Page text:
Curry inmate dies of overdose

By Darrell Todd Maurina

An inmate at the Curry County Adult Detention Facility died early Sunday morning at Plains Regional Medical Center after swallowing methamphetamine, according to a report released Tuesday by the Clovis Police Department.
Martin Smith, 22, of Clovis, is the second inmate in less than a year to die of a drug overdose while in custody of Curry County law officers. Last May 15, Joyce Acy died after ingesting crack cocaine.
Unlike the Acy incident, Smith didn’t show indicators of drug use when arrested, according to jail administrator Don Burdine.
“This is an unusual incident,” said Burdine. “This young man had no previous history of drug charges, he was not brought in on a drug charge. From what I can tell, there were absolutely no indicators that he had any kind of red flag.”
Burdine said Smith was arrested on charges of reckless driving and evading a police officer, and when brought to the jail at 10:47 p.m. Saturday night, initially denied using any illegal substances.
“On a visual inspection he did not appear to be under the influence of alcohol or drugs,” said Burdine. “The first indication we had that there was any kind of problem was (4:18 a.m. Sunday morning) at which time Mr. Smith contacted one of my detention officers and advised them that he had swallowed some substance and asked her to keep an eye on him.”
Clovis police dispatched an officer who arrived at 4:30 a.m. According to the police report, Officer Bart Phillips “almost immediately upon arrival” requested an ambulance, which arrived at 4:36 a.m. and brought Smith to the hospital at 4:47 a.m.
By the time Smith arrived at the hospital, he was showing clear signs of drug usage, according to a report by Officer Shawn Gore.
“Smith was brought in and I immediately observed that he was showing signs of extreme anxiety and agitation,” wrote Gore. “Smith’s demeanor, in my training and experience, was consistent with that of an individual who was under the influence of methamphetamines.”
Despite being brought to the emergency room, Smith resisted treatment, Gore said.
“Smith continuously moved around in an exaggerated manner and myself, other officers, and medical personnel had to physically restrain Smith,” wrote Gore. “While I was assisting the ER personnel in restraining Smith for treatment, I heard one of the nurses ask Smith what he had ingested. He immediately stated that he couldn’t tell because there were ‘cops’ there. Smith was asked again and told that they needed to know for treatment purposes. Smith then stated that he had swallowed ‘crank.’”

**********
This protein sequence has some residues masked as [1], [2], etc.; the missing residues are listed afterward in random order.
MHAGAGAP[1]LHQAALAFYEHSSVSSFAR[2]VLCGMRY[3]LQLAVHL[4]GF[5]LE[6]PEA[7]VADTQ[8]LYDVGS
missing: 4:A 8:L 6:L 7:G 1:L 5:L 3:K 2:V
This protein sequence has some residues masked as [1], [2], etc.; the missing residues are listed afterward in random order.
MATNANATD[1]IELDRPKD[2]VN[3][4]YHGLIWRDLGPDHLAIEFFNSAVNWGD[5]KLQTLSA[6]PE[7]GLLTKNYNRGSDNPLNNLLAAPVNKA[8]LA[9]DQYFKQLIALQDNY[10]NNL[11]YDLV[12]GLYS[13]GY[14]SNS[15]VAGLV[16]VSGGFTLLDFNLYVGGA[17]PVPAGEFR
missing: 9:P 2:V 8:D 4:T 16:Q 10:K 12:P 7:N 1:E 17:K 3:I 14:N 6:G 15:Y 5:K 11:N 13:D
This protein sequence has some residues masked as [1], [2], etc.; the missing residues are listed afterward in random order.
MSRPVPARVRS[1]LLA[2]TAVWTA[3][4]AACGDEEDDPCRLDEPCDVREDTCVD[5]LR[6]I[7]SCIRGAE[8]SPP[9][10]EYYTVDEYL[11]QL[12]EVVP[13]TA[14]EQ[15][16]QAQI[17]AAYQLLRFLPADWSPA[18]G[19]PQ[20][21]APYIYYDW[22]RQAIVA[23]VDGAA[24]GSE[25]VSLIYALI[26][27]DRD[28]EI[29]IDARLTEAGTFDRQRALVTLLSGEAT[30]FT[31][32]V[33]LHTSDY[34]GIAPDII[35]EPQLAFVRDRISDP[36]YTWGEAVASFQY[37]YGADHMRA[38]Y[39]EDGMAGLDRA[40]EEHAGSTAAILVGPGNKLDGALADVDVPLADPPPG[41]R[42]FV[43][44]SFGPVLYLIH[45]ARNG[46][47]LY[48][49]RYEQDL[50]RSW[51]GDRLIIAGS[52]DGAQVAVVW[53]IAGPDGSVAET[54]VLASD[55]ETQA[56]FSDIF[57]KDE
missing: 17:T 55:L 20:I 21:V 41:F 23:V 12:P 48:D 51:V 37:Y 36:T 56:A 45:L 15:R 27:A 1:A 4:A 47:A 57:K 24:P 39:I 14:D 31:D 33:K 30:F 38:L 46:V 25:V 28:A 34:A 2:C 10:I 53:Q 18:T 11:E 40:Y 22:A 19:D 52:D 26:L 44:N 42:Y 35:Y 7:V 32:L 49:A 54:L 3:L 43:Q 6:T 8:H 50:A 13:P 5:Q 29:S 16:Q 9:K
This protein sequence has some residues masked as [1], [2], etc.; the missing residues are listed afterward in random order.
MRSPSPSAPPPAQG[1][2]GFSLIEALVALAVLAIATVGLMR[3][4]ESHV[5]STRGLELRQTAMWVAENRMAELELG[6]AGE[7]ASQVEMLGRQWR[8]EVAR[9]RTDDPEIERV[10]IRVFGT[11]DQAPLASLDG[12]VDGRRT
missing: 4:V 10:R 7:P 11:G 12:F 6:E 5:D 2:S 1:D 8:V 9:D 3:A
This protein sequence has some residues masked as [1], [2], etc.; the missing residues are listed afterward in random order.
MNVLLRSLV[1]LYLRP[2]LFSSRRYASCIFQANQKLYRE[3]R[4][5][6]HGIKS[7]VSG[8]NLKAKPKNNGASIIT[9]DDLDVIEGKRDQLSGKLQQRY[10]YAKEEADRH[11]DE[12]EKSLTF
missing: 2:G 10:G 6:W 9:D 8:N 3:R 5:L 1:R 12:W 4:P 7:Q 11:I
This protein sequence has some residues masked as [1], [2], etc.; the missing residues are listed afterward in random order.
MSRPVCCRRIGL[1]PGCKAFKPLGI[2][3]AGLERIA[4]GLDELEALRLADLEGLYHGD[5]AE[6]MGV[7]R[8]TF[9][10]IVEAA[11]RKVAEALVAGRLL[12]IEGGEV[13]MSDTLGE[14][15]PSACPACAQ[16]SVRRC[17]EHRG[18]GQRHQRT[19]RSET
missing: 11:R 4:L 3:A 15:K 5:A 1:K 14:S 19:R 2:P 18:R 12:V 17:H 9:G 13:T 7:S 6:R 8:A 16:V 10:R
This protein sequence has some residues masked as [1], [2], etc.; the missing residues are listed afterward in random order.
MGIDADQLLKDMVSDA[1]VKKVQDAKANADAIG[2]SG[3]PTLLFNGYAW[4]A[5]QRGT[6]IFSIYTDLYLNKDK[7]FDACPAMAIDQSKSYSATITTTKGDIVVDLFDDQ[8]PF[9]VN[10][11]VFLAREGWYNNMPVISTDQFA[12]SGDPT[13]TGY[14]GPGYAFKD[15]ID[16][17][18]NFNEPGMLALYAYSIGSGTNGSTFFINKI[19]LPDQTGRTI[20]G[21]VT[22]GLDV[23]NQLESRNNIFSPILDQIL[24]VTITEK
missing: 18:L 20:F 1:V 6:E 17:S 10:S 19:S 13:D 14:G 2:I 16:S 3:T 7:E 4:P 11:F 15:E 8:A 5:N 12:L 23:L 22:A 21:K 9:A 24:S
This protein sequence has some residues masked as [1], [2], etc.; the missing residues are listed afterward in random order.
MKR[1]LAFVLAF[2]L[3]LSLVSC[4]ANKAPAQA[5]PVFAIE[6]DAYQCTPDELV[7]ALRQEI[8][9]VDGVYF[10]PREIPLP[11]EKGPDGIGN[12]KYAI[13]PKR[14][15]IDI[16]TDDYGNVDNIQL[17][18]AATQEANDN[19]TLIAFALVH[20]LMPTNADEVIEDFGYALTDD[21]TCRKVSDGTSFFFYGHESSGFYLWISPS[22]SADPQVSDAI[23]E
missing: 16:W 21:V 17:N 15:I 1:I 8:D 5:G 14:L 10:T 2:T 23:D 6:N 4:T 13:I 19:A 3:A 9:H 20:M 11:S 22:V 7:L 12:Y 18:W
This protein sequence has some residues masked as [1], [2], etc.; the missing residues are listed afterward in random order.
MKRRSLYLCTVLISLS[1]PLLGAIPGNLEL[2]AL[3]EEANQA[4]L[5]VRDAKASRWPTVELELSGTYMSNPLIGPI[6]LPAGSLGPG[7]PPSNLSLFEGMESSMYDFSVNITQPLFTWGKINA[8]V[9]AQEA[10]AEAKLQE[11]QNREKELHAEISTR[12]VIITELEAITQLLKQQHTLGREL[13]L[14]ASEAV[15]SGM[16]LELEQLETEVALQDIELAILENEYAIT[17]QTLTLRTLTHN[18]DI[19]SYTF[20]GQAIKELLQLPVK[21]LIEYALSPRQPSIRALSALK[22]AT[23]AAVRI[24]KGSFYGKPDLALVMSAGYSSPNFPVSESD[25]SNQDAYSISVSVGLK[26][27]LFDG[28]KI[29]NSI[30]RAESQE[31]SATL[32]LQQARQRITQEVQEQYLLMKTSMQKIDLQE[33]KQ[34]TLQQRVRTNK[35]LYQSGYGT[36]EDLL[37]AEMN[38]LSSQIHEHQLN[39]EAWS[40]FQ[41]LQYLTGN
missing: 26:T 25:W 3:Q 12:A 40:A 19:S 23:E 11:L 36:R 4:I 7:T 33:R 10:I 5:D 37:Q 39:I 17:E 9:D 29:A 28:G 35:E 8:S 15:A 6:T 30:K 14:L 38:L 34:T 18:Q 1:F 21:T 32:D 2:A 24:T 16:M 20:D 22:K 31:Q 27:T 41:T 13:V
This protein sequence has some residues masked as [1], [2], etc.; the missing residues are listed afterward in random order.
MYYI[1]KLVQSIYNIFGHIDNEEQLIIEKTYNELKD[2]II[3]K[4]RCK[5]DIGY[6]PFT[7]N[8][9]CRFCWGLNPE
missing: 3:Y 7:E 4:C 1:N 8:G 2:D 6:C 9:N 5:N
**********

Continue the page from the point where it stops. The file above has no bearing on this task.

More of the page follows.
“Crank is a common street name for the illegal drug methamphetamine,” wrote Gore. “Smith stated that he swallowed the ‘crank’ because he did not want to go to prison.”
Smith never returned to the Curry County Adult Detention Facility. An emergency room doctor pronounced him dead at 6:40 a.m. Sunday
Burdine said jail officers followed standard operating procedures in the case, which he said have not been changed since Acy’s death. In Acy’s case, her estate sued the county and other public entities alleging that “gross negligence” by jail officials in failing to promptly treat her may have contributed to her death. The case has since been settled out of court for an undisclosed amount.
Burdine noted that medical assistance was requested within minutes of Smith asking that his condition be monitored.
“Other than sending them for medical care when there is an indication of something, I don’t know what more you can do,” said Burdine.
“You can’t read their minds. If they identify that they are under the influence, they of course are maintained in a visual observation area, and they are checked for a lot of things,” said Burdine. “If a person is brought in for an arrest and shows signs, we will not accept them until they are brought into the hospital and are medically cleared, but of course, there was no indication of anything like that in this case.”
Burdine said detention officers are trained to identify some signs of drug use, but the indicators aren’t foolproof.
“There are physical signs that are indicative (such as) highly nervous actions, fast responses in speech, the eyes can become more dilated than normal, but those same symptoms can be brought on by simply the anxiety of someone coming to jail who is not used to coming to jail,” said Burdine.
“As long as people are willing to swallow these bags of drugs to avoid being caught with them, there is always a danger,” said Burdine.